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Should I have fixed continuity?


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#1 George Ebersole

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Posted 15 October 2010 - 08:53 AM

About this time last year I worked on a practice dinner wedding video, which was really just a giant audition for various actors dressed up as if they were attending a practice wedding.

The thing went on most of the night, and about a week or two later I was asked to help edit the thing. Mind you, I was just pulling cable and doing boom work. I signed on to work for this director who got hired to shoot this thing with the hopes I could do some networking. But, instead I wound up doing a lot of office work, and then was asked to do sound for this event.

The event is essentially a giant barn yard talent show kind of deal. All the various friends and family get up on stage and put on some sort of act, with varying degrees success. Some are funny and talented, others not so much. But again, it's all an act. And we have one camera to cover this show.

Okay, shoot's over, and I'm asked to help edit the thing. It's essentially a one camera shoot with about four hours of raw footage. Through the progression of the video we have various changes in setup, the MC dons a hat at one time, then takes it off, some people repeat lines, others switch sides on the stage from where they were... it's a giant continuity headache.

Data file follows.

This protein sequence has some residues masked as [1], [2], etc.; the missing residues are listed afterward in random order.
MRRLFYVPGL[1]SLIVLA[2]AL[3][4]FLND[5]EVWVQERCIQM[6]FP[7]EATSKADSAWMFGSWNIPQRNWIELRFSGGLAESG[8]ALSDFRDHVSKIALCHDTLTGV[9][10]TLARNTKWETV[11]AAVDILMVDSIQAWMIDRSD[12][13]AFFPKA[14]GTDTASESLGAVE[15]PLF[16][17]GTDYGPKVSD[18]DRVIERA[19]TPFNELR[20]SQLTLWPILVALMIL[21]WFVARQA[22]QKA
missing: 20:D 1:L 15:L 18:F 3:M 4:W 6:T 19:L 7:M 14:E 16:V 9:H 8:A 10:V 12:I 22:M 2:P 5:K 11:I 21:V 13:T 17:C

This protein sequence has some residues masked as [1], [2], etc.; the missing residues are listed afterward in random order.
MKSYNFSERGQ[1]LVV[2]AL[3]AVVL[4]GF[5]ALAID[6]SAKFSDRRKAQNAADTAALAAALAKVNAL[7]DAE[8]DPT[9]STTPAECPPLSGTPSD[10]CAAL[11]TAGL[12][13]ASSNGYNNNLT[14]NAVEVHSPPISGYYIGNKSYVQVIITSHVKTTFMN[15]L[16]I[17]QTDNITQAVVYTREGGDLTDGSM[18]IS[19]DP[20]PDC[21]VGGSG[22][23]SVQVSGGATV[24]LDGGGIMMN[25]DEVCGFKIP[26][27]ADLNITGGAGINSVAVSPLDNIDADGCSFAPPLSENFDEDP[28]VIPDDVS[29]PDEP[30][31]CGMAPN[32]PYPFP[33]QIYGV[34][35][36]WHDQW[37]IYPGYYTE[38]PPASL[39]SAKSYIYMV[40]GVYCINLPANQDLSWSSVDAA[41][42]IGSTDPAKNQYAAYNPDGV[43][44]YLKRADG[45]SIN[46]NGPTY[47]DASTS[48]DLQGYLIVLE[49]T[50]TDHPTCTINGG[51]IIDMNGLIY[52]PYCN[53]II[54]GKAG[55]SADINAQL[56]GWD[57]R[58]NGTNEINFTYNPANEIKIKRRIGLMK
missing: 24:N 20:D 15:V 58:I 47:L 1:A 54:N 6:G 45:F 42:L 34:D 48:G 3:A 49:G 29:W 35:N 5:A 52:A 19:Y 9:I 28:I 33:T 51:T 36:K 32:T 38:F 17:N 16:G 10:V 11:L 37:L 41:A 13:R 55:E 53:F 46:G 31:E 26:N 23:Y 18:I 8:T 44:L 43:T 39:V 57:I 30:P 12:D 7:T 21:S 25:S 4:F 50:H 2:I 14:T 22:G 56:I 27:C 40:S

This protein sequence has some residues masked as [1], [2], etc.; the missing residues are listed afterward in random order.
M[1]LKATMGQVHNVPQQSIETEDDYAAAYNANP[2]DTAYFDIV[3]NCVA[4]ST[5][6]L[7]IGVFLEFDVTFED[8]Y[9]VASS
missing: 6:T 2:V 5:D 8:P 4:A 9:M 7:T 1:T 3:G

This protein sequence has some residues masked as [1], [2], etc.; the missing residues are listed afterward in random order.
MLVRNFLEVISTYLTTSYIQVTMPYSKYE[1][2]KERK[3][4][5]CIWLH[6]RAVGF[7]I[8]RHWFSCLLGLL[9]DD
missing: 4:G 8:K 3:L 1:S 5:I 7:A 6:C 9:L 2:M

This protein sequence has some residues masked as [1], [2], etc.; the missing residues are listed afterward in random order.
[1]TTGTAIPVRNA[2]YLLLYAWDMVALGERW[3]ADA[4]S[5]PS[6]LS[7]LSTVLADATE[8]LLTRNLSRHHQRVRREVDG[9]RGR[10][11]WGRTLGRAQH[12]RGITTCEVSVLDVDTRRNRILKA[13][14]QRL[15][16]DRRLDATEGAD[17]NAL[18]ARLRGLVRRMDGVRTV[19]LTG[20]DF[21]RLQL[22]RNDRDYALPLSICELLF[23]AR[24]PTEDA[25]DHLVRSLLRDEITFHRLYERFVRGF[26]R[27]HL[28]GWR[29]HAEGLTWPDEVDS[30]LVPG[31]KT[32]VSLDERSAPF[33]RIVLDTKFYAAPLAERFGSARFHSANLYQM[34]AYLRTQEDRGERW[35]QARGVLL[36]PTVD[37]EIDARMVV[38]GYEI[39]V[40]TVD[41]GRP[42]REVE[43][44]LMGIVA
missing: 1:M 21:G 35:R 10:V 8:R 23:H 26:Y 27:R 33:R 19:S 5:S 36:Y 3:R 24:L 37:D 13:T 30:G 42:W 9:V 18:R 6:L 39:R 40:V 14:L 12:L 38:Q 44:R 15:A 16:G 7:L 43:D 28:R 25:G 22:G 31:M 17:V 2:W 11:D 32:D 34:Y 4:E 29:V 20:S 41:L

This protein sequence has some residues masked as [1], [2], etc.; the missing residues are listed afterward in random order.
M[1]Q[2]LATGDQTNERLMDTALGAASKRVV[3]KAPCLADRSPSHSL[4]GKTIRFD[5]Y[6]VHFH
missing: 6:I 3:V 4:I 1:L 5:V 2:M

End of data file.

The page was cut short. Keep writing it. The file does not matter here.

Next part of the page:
Me, I have no idea why I was asked to work on the editing, but I accepted. I went in with the frame of mind that this was a hometown kind of video that needed all the rawness and unrefined qualities of a family video, but with a professional gloss to make the rough points watchable.

I think back on it, and wonder if maybe I wasn't supposed to fix all of the performance flubs. I was of the mindset that the change in staging and costumes and all the other script-girl headaches was part of the charm of what these people were trying to do. But, in retrospect, I'm thinking the people that hired me wanted me to fix up that stuff in post.

I never did, and so spent a couple of weeks snipping this and that, and leveling out the sound, and finally firing it off to the client (a couple of doctors). Apparently all the participants loved the thing. Me, I shrugged at it. We had one camera, the actors seemed to make the job intentionally difficult at times in terms of keeping their place and drawing attention to non events. I was there only as crew, not in a creative capacity (though I offered what I could), and I'm wonder if I screwed up on this.

Anyone have an opinion?
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#2 JD Hartman